Written by: Tony Burgess
Directed by: Chad Archibald, Matt Wiele
Starring: Julian Richings, Lisa Houle, and Adam Seybold
Reviewed by: Brett Gallman
We were never alone.
A thick, apocalyptic air hangs over Ejecta, looming in a familiar extraterrestrial shape, and the film does all it can to outrun the shadow of a crowded genre. With Tony Burgess guiding its script, it has a better chance than most; in recent years, the Canadian author has positioned himself as one of the genre’s more distinguished voices—which is kind of why it’s a bummer that Ejecta feels a little familiar despite a tricky narrative structure that only takes it so far.
Hints of Burgess’s prose peek though during an opening narration that muses lyrically on the end-times, which possibly loom in the distance as a rare solar event may hearald close encounters of the apocalyptic kind. Doomsayer William Cassidy (Julian Richings) has anticipated their arrival for the past forty years after surviving an abduction and has spent the majority of his life as a reclusive, notorious figure in conspiracy-minded corners of the internet (so, the internet). When blogger Joe Sullivan (Adam Seybold) receives a cryptic message from Cassidy, he sets out to document a meeting that goes horribly, mysteriously awry.
Ejecta then spends about 70 minutes patching together these events by jumping between two time frames. One—and for this writer, the superior—half is dedicated to William and Joe’s encounter with an alien craft that lands in the former’s backyard. It’s relayed via found footage, of course, meaning it presents an abundance of well-worn techniques: a mockumentary structure, the faint sheen of faux-verite authenticity, and shaky camerawork that captures just enough spookiness to string the audience along. Even if this particular brand of alien invasion film has become suddenly congested in recent years, it’s one I’ll never shun out of principle, and Ejecta operates well enough in this mode, particularly when it features an obscured creature terrorizing William and Joe in the woods.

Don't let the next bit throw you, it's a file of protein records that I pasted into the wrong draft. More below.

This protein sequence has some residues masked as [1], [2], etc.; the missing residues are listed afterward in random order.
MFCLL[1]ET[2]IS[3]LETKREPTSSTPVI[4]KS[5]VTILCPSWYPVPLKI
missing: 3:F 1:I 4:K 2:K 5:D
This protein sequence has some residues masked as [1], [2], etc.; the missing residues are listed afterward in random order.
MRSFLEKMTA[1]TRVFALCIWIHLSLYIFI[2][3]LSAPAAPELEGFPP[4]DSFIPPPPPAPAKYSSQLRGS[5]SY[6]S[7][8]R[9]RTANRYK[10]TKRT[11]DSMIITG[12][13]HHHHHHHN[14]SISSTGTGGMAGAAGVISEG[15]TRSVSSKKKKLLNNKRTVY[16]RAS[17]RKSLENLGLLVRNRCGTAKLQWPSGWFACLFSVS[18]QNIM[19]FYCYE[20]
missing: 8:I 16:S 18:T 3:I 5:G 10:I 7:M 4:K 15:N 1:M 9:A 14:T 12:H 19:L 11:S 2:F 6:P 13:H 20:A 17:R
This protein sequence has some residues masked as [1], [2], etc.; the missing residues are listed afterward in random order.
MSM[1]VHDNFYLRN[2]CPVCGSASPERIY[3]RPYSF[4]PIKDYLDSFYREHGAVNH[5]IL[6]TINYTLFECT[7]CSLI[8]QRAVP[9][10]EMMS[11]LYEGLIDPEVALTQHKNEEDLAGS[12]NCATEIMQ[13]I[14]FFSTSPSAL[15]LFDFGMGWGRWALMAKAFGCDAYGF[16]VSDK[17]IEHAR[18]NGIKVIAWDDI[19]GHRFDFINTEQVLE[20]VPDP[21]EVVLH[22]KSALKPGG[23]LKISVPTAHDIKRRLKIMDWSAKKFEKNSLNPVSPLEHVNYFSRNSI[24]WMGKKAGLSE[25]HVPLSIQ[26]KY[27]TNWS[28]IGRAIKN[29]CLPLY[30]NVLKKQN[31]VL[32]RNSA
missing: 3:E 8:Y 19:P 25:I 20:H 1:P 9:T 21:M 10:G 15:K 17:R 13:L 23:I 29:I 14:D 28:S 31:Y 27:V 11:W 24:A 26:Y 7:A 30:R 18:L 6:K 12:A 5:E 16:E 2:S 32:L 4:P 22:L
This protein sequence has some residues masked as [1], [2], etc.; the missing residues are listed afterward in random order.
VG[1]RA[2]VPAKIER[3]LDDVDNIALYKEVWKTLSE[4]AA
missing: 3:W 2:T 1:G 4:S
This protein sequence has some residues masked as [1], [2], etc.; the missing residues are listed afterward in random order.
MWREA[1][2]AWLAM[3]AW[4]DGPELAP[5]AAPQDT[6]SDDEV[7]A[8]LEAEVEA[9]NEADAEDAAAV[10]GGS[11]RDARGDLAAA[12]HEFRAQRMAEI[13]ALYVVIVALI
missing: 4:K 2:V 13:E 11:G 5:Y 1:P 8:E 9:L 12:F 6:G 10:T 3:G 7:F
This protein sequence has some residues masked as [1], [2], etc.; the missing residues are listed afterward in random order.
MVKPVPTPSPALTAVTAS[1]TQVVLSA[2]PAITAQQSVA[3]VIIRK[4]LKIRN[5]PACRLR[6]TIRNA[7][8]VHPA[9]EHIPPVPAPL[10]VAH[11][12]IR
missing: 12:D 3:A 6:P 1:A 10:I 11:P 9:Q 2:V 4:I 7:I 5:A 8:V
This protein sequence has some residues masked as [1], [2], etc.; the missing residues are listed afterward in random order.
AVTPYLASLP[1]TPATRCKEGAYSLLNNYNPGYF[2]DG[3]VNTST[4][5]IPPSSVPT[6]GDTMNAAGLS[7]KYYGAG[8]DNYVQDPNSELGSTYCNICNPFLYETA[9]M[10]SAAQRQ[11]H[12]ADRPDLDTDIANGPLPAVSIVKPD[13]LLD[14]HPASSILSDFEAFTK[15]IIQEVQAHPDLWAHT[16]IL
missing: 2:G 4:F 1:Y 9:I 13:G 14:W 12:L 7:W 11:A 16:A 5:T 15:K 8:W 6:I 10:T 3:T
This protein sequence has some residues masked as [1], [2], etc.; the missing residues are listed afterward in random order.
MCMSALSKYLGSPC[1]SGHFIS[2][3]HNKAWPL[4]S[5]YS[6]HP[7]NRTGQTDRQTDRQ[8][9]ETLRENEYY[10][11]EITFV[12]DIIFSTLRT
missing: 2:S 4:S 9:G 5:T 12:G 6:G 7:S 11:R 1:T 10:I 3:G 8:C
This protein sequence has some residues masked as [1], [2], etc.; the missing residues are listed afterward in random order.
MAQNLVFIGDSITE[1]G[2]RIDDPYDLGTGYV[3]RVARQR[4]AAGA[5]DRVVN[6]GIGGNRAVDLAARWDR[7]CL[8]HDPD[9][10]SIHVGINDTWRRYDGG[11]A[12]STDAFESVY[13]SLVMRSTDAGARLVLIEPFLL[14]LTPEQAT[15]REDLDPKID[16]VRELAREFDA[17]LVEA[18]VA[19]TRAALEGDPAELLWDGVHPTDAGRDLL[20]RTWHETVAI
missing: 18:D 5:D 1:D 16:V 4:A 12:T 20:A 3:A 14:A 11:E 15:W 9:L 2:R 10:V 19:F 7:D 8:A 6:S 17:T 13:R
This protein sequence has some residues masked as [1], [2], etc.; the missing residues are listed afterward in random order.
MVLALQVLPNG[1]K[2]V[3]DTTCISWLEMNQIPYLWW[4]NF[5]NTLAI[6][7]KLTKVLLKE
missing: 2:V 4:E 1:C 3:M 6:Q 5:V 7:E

The other half, however, is much less dynamic despite being less conventional. Set a short time after William and Joe’s experience, it capture the former’s interrogation at the hands of a shady government cadre headed by Dr. Tobin (Lisa Houle), an icy agent determined to pry information by any means necessary. A stark contrast to the dynamic, suspenseful thread, this story is a sluggish, repetitive slog, full of in-your-face gore (thanks to unusual, brain-ripping interrogation methods) and overcooked performances. Houle’s turn is especially high-strung in a role that positions her as a heartless ice queen without much explanation, her status as a government agent seemingly meant to be enough to explain how she has few qualms about drilling holes in someone’s head.
Whenever the film switches to this storyline, it grinds to a near-halt. Sandwiched between both William and Joe’s experience and an eventual military search, this portion of the film can’t quite keep up—after a certain point, you get the sense that everyone’s just sort of waiting for it to tie together with the rest of the film. Even though these segments are slick, flashy, and accompanied by a relentless score, you can’t shake that it’s a dry collection of dramatic close-ups without much actual energy driving them. As Ejecta wears on, this portion of the film begins to feel like dead weight being dragged along by the more intriguing bits surrounding it.
Taken as a whole, Ejecta is an appropriately schizophrenic experience, one that mixes typical found footage jolts with Call of Duty-inspired run-and-gun sequences, but—in true exploitation fashion—also has to lean on stagnant, talkative scenes. Its disjointed structure mirrors the fractured psyche of William, the film’s unifying element and a conduit for its unsettling, cerebral horrors. Ejecta preys on the fear of the unknown on a cosmic scale but grounds it in Richings's bifurcated performance; he’s cagey with both Joe and Dr. Tobin, but he’s subtly sinister when dealing with the latter, his nervous energy having transformed into something more anxious and urgent. At best, he seems like a man hoarding a secret; at worst, he’s a man possessed, and Richings masterfully paints a portrait of a broken, haunted man who is both terrified and excited about the past 40 years of his life suddenly being validated.
Once its various threads intertwine with a twisty, brain-popping climax, Ejecta finally begins to feel like the work of Burgess, however faintly and briefly. Between Pontypool and Septic Man, has almost become the Canadian analogue to Stephen King in that his work twists familiar genre tropes into something fairly different or offbeat. Ejecta may be the least of these efforts, but it at least infuses an extraterrestrial apocalypse with sense of terrible awe. With such a limited budget, it obviously doesn’t indulge in spectacle but rather taps into a Lovecraftian sense of ancient doom looking to reclaim a world that has always been theirs. We’ve just been keeping the seat warm, and the film’s insistence in our insignificance is more terrifying than anything it does show. Sometimes, the best recourse for a writer’s imagination is to let the audience run wild with their own.
Ejecta arrives on DVD and Blu-ray on August 18th courtesy of Scream Factory and IFC's combo pack, which features the film's trailer as a special feature.
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